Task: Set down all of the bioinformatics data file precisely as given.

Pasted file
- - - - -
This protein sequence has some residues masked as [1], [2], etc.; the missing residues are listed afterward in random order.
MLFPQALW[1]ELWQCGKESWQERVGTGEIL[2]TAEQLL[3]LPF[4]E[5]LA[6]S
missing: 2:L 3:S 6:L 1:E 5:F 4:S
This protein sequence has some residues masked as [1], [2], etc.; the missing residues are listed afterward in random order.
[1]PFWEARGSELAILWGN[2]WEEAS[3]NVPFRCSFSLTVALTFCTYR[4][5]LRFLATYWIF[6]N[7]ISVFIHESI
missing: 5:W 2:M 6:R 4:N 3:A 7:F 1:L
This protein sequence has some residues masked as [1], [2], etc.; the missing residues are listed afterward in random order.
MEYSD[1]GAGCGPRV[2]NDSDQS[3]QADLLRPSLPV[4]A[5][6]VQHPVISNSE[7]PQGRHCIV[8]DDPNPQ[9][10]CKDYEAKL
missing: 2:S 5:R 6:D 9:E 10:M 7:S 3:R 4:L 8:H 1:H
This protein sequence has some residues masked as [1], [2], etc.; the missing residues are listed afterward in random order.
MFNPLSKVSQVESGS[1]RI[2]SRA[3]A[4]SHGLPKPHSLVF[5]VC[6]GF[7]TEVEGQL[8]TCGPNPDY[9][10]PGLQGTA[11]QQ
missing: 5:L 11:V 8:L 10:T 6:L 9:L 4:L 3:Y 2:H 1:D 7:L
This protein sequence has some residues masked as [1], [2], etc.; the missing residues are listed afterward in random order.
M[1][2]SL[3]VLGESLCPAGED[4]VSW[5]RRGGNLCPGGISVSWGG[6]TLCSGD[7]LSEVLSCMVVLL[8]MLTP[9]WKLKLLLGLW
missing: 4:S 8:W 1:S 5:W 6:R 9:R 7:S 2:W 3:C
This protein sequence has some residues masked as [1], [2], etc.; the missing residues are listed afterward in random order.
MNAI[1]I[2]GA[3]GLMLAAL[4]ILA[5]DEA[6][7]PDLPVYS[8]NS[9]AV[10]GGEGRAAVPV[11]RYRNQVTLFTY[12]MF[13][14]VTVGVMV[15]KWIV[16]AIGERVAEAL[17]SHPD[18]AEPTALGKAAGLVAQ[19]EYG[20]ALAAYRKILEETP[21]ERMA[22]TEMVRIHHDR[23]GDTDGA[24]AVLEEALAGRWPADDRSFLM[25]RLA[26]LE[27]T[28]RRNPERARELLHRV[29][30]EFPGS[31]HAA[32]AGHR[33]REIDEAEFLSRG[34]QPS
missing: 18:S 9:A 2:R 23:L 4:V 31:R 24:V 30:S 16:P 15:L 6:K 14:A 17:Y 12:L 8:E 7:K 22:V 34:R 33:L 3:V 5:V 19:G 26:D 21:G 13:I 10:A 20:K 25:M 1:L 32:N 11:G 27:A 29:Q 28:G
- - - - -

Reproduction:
This protein sequence has some residues masked as [1], [2], etc.; the missing residues are listed afterward in random order.
MLFPQALW[1]ELWQCGKESWQERVGTGEIL[2]TAEQLL[3]LPF[4]E[5]LA[6]S
missing: 2:L 3:S 6:L 1:E 5:F 4:S
This protein sequence has some residues masked as [1], [2], etc.; the missing residues are listed afterward in random order.
[1]PFWEARGSELAILWGN[2]WEEAS[3]NVPFRCSFSLTVALTFCTYR[4][5]LRFLATYWIF[6]N[7]ISVFIHESI
missing: 5:W 2:M 6:R 4:N 3:A 7:F 1:L
This protein sequence has some residues masked as [1], [2], etc.; the missing residues are listed afterward in random order.
MEYSD[1]GAGCGPRV[2]NDSDQS[3]QADLLRPSLPV[4]A[5][6]VQHPVISNSE[7]PQGRHCIV[8]DDPNPQ[9][10]CKDYEAKL
missing: 2:S 5:R 6:D 9:E 10:M 7:S 3:R 4:L 8:H 1:H
This protein sequence has some residues masked as [1], [2], etc.; the missing residues are listed afterward in random order.
MFNPLSKVSQVESGS[1]RI[2]SRA[3]A[4]SHGLPKPHSLVF[5]VC[6]GF[7]TEVEGQL[8]TCGPNPDY[9][10]PGLQGTA[11]QQ
missing: 5:L 11:V 8:L 10:T 6:L 9:L 4:L 3:Y 2:H 1:D 7:L
This protein sequence has some residues masked as [1], [2], etc.; the missing residues are listed afterward in random order.
M[1][2]SL[3]VLGESLCPAGED[4]VSW[5]RRGGNLCPGGISVSWGG[6]TLCSGD[7]LSEVLSCMVVLL[8]MLTP[9]WKLKLLLGLW
missing: 4:S 8:W 1:S 5:W 6:R 9:R 7:S 2:W 3:C
This protein sequence has some residues masked as [1], [2], etc.; the missing residues are listed afterward in random order.
MNAI[1]I[2]GA[3]GLMLAAL[4]ILA[5]DEA[6][7]PDLPVYS[8]NS[9]AV[10]GGEGRAAVPV[11]RYRNQVTLFTY[12]MF[13][14]VTVGVMV[15]KWIV[16]AIGERVAEAL[17]SHPD[18]AEPTALGKAAGLVAQ[19]EYG[20]ALAAYRKILEETP[21]ERMA[22]TEMVRIHHDR[23]GDTDGA[24]AVLEEALAGRWPADDRSFLM[25]RLA[26]LE[27]T[28]RRNPERARELLHRV[29][30]EFPGS[31]HAA[32]AGHR[33]REIDEAEFLSRG[34]QPS
missing: 18:S 9:A 2:R 23:L 4:V 31:R 24:V 30:S 16:P 15:L 6:K 14:A 17:Y 12:L 8:E 7:K 22:V 34:R 33:L 3:V 5:V 19:G 26:D 21:G 13:I 10:A 20:K 25:M 1:L 32:N 11:G 27:A 29:Q 28:G